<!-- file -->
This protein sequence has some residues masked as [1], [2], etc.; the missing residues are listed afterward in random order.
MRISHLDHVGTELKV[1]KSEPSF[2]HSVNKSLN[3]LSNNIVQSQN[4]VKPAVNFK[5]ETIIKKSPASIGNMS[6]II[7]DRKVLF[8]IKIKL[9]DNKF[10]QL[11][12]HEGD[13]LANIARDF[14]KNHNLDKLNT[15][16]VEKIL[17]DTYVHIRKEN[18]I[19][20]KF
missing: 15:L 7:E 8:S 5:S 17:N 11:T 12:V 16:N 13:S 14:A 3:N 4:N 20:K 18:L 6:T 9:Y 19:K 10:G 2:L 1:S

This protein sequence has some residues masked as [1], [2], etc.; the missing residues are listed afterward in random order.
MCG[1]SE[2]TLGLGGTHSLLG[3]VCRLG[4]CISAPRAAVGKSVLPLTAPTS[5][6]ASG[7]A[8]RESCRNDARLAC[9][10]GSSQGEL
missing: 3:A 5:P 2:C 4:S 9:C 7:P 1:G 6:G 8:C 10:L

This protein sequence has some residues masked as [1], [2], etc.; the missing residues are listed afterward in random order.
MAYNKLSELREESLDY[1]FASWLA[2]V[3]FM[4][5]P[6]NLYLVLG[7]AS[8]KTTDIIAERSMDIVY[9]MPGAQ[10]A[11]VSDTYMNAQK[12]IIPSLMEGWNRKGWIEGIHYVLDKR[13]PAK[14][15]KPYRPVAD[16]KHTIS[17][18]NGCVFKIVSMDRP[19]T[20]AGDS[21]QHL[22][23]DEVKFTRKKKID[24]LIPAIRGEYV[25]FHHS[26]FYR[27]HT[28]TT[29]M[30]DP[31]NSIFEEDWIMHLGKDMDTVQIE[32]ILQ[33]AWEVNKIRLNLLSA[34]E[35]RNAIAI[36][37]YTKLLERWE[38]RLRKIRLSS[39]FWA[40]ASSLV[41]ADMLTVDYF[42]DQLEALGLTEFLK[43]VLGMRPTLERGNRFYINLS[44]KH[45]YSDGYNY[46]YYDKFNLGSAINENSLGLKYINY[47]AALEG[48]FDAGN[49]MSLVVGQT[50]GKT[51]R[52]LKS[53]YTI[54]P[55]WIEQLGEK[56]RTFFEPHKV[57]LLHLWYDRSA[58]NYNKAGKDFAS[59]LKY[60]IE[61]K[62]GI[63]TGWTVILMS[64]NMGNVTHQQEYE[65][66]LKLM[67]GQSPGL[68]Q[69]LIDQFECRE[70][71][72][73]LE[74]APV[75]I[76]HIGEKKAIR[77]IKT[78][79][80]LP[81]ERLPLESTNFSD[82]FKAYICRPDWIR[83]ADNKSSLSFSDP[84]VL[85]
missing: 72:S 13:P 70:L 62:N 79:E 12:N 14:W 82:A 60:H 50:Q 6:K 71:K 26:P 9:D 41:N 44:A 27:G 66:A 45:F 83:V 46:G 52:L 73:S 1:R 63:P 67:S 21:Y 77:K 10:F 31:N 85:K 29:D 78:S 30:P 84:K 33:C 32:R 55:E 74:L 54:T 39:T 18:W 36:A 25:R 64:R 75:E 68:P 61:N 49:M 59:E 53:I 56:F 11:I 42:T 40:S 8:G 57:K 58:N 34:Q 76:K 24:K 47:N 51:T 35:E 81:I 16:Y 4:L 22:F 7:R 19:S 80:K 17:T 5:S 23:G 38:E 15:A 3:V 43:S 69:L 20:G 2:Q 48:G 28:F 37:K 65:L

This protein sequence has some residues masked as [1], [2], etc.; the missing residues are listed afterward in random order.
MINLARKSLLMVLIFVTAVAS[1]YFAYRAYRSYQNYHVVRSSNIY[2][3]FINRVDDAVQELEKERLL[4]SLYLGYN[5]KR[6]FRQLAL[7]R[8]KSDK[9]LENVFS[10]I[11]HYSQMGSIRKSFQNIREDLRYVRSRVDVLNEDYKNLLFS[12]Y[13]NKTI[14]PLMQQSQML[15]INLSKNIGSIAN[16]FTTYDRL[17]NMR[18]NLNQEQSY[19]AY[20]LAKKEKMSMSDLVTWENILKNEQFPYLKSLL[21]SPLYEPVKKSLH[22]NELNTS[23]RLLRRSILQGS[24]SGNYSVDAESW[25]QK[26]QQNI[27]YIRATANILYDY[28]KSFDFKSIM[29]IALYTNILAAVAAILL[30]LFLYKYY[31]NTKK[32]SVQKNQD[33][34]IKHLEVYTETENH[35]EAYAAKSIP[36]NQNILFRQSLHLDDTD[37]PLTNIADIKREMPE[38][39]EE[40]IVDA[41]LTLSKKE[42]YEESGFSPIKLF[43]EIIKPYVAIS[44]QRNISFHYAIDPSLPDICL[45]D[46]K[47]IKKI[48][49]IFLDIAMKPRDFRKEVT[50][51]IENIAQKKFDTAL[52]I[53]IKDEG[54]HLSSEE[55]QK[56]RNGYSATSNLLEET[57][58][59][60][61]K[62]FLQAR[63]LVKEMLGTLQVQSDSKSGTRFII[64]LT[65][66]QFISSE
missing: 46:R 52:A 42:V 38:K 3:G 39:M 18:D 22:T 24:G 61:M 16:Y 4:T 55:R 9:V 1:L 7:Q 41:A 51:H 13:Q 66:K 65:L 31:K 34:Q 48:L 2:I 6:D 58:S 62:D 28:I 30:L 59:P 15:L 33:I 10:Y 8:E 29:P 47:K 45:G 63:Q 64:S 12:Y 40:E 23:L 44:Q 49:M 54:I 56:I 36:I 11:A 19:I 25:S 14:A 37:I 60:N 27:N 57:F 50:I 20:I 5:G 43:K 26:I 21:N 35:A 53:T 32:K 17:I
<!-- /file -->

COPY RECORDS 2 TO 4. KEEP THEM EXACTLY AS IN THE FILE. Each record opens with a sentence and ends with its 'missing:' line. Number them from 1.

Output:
This protein sequence has some residues masked as [1], [2], etc.; the missing residues are listed afterward in random order.
MCG[1]SE[2]TLGLGGTHSLLG[3]VCRLG[4]CISAPRAAVGKSVLPLTAPTS[5][6]ASG[7]A[8]RESCRNDARLAC[9][10]GSSQGEL
missing: 3:A 5:P 2:C 4:S 9:C 7:P 1:G 6:G 8:C 10:L

This protein sequence has some residues masked as [1], [2], etc.; the missing residues are listed afterward in random order.
MAYNKLSELREESLDY[1]FASWLA[2]V[3]FM[4][5]P[6]NLYLVLG[7]AS[8]KTTDIIAERSMDIVY[9]MPGAQ[10]A[11]VSDTYMNAQK[12]IIPSLMEGWNRKGWIEGIHYVLDKR[13]PAK[14][15]KPYRPVAD[16]KHTIS[17][18]NGCVFKIVSMDRP[19]T[20]AGDS[21]QHL[22][23]DEVKFTRKKKID[24]LIPAIRGEYV[25]FHHS[26]FYR[27]HT[28]TT[29]M[30]DP[31]NSIFEEDWIMHLGKDMDTVQIE[32]ILQ[33]AWEVNKIRLNLLSA[34]E[35]RNAIAI[36][37]YTKLLERWE[38]RLRKIRLSS[39]FWA[40]ASSLV[41]ADMLTVDYF[42]DQLEALGLTEFLK[43]VLGMRPTLERGNRFYINLS[44]KH[45]YSDGYNY[46]YYDKFNLGSAINENSLGLKYINY[47]AALEG[48]FDAGN[49]MSLVVGQT[50]GKT[51]R[52]LKS[53]YTI[54]P[55]WIEQLGEK[56]RTFFEPHKV[57]LLHLWYDRSA[58]NYNKAGKDFAS[59]LKY[60]IE[61]K[62]GI[63]TGWTVILMS[64]NMGNVTHQQEYE[65][66]LKLM[67]GQSPGL[68]Q[69]LIDQFECRE[70][71][72][73]LE[74]APV[75]I[76]HIGEKKAIR[77]IKT[78][79][80]LP[81]ERLPLESTNFSD[82]FKAYICRPDWIR[83]ADNKSSLSFSDP[84]VL[85]
missing: 72:S 13:P 70:L 62:N 79:E 12:N 14:W 82:A 60:H 50:Q 6:K 71:K 26:P 9:D 41:N 44:A 27:G 66:A 45:F 83:V 46:G 52:L 73:S 1:R 63:P 67:S 21:Y 77:K 10:F 31:N 85:K 29:D 78:S 30:P 84:K 33:C 32:R 55:E 74:L 54:T 39:T 18:W 36:A 25:R 64:R 75:E 68:P 61:N 49:M 59:E 53:I 56:F 11:I 42:T 40:S 8:G 57:K 58:N 34:Q 76:K 24:K 47:N 51:T 35:E 81:I 16:Y 4:L 22:F 7:R 19:S 80:K 17:T 5:S 23:G 38:E 15:A 3:V 43:S 69:L 20:G 2:Q 48:G 28:F 37:K 65:L

This protein sequence has some residues masked as [1], [2], etc.; the missing residues are listed afterward in random order.
MINLARKSLLMVLIFVTAVAS[1]YFAYRAYRSYQNYHVVRSSNIY[2][3]FINRVDDAVQELEKERLL[4]SLYLGYN[5]KR[6]FRQLAL[7]R[8]KSDK[9]LENVFS[10]I[11]HYSQMGSIRKSFQNIREDLRYVRSRVDVLNEDYKNLLFS[12]Y[13]NKTI[14]PLMQQSQML[15]INLSKNIGSIAN[16]FTTYDRL[17]NMR[18]NLNQEQSY[19]AY[20]LAKKEKMSMSDLVTWENILKNEQFPYLKSLL[21]SPLYEPVKKSLH[22]NELNTS[23]RLLRRSILQGS[24]SGNYSVDAESW[25]QK[26]QQNI[27]YIRATANILYDY[28]KSFDFKSIM[29]IALYTNILAAVAAILL[30]LFLYKYY[31]NTKK[32]SVQKNQD[33][34]IKHLEVYTETENH[35]EAYAAKSIP[36]NQNILFRQSLHLDDTD[37]PLTNIADIKREMPE[38][39]EE[40]IVDA[41]LTLSKKE[42]YEESGFSPIKLF[43]EIIKPYVAIS[44]QRNISFHYAIDPSLPDICL[45]D[46]K[47]IKKI[48][49]IFLDIAMKPRDFRKEVT[50][51]IENIAQKKFDTAL[52]I[53]IKDEG[54]HLSSEE[55]QK[56]RNGYSATSNLLEET[57][58][59][60][61]K[62]FLQAR[63]LVKEMLGTLQVQSDSKSGTRFII[64]LT[65][66]QFISSE
missing: 46:R 52:A 42:V 38:K 3:G 39:M 18:D 22:T 24:G 61:M 16:Y 4:T 55:R 9:V 1:L 7:Q 41:A 51:H 13:Q 66:K 65:L 31:K 34:Q 48:L 2:I 6:D 58:S 62:D 28:I 30:L 59:P 15:L 33:I 10:Y 8:E 29:P 47:K 45:G 63:Q 64:S 12:Y 40:E 23:L 44:Q 49:M 54:I 56:I 36:I 11:A 19:I 25:S 14:A 37:I 60:N 27:N 57:F 50:I 20:I 5:G 43:K 26:I 21:N 35:A 53:T 32:K 17:I